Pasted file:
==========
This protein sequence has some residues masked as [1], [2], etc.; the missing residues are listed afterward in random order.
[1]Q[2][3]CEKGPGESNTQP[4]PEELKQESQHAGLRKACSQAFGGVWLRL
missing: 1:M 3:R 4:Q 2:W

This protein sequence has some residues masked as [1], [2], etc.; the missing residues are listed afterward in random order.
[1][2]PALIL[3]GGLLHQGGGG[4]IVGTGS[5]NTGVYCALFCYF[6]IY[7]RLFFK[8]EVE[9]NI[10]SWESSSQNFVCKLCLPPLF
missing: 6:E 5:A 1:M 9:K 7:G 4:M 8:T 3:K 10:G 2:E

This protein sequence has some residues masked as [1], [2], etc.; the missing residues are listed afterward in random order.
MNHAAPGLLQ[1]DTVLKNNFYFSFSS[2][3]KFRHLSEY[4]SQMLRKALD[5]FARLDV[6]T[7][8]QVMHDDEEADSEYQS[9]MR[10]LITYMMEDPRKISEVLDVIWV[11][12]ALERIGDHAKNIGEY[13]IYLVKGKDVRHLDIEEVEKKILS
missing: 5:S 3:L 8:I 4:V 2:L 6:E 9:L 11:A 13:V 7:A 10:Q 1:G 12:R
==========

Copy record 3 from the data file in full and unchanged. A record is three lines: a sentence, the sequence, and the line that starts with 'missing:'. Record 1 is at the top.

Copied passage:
This protein sequence has some residues masked as [1], [2], etc.; the missing residues are listed afterward in random order.
MNHAAPGLLQ[1]DTVLKNNFYFSFSS[2][3]KFRHLSEY[4]SQMLRKALD[5]FARLDV[6]T[7][8]QVMHDDEEADSEYQS[9]MR[10]LITYMMEDPRKISEVLDVIWV[11][12]ALERIGDHAKNIGEY[13]IYLVKGKDVRHLDIEEVEKKILS
missing: 5:S 3:L 8:I 4:V 2:L 6:E 9:L 11:A 13:V 7:A 10:Q 1:G 12:R